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Mining giants’ massive write-downs reflect global market challenges

So far this reporting season, major miners have revealed more than $US13 billion (nearly $A20 billion) in write-downs and impairments as global markets across 2023, and weak demand send prices and profits lower and upset projections for the rest of this year and 2025.

It’s no secret that nickel is the most troubled business, iron ore the least.

The major write-downs have come by BHP, Glencore, Anglo American, and precious metals producer Sibanye-Stillwater who between them account for more than $US9 billion of the losses.

Of the major mining countries, around US8 billion of the write-downs are directed as assets in this country from all major miners over 2023.

Wednesday saw Sibanye-Stillwater has joined the ranks of major miners writing down the value of underperforming assets.

The company – which bought New Century and its Century mine trailing re-treatment business last year in Australia, warned this week that it will take a $US2.6 billion impairment on its upcoming 2023 results due to falling prices for the main metals it mines, including palladium, platinum, and nickel.

The company said it expects to report in March a loss per share for 2023, compared with a profit of the previous year. This would be an eye-popping 91% drop in annual profit.
The announcement comes only two months after the South African miner announced it would lay off 1,500 workers from its gold mines. It also said at the time it had started talks that could affect 4,000 more employees at its platinum group metals (PGMs) operations, including those in the United States.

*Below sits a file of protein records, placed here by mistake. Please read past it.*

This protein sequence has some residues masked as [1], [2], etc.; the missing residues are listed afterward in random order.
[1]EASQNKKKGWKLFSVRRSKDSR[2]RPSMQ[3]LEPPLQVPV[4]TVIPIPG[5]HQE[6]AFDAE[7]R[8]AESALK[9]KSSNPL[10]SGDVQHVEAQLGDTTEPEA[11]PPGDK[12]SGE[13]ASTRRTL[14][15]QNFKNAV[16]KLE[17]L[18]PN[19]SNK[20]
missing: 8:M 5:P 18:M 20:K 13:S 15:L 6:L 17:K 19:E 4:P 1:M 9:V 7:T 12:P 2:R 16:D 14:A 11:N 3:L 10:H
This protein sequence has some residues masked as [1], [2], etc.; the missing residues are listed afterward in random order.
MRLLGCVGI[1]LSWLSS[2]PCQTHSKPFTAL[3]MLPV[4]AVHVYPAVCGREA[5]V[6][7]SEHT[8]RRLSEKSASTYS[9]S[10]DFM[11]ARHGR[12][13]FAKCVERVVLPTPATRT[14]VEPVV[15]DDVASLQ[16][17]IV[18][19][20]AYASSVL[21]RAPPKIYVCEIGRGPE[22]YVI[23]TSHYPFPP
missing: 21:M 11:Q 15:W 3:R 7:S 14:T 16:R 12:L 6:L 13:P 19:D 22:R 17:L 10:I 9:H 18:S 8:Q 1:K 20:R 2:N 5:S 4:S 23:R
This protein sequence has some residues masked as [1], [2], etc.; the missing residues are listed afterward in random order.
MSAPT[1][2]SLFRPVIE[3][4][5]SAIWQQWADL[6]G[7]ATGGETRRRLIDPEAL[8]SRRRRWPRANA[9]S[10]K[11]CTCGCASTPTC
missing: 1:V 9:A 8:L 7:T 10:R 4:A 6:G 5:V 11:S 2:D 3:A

“We have already taken proactive steps to address loss-making production at unprofitable operations and the group remains focused on ensuring the sustainability of our business and delivering on our strategical essentials through this period of low commodity prices,” the company told investors mid-week.

The move was followed a day later by Newmont revealing a $US1.3 billion impairment on the value of its troubled Penasquito gold mine in Mexico.

Earlier in the week BHP confirmed a $US2.5 billion write-down of the value of its Nickel West business in WA while Rio Tinto confirmed it had written down the value of its Australian alumina refineries by $US1.22 billion.

IGO took another $170 million off the value of its nickel assets which was after a $968 million impairment last year.

Another South African giant, Anglo American’s has cut its dividend after full-year profit fell more than expected and it booked $US2.1 billion in impairments as it grapples with weak commodity prices and markets.

The multinational, diversified miner said Thursday that its net profit for 2023 dropped 94% to $US283 million on year due to impairments from its diamond and nickel businesses and lower prices for platinum and diamonds.

This significantly missed analysts’ expectations of $US2.44 billion, according to FactSet. It’s also a sign of how damaging the fall in prices over 2023 in some commodities is becoming.

Glencore wrote down the value of its McArthur River zinc and lead mine by $US118 million in its 2023 accounts. That was just one of a series of impairments totaling $US2.48 billion in 2023, down from $US3.3 billion in 2022.

Last week big Canadian gold miner, Agnico Eagle wrote down the value of two of its mines by a post-tax $US667 billion.

And even though Fortescue ducked a write-down in the December half-year, its 2022-23 accounts (which include the first six months of the year) saw a decision to write down the value of its troubled Iron bridge magnetite mine in the Pilbara by $US726 million.

And Mineral Resources reported impairments totaling $A522 million on its iron ore business early in 2023.

BHP also boosted a provision for possible costs for the Samarco Dam failure in early 2015 by $US3.2 billion and partner Vale added $US1.2 billion to its provision in its full-year figures out Friday (Sydney time).

These are not provisions in the same sense of BHP’s impairment of the value of its WA nickel business or Rio’s write down in the value of its local alumina refineries.

But if they are included on the list then the total is nearly $US19 billion or more than $A29 billion.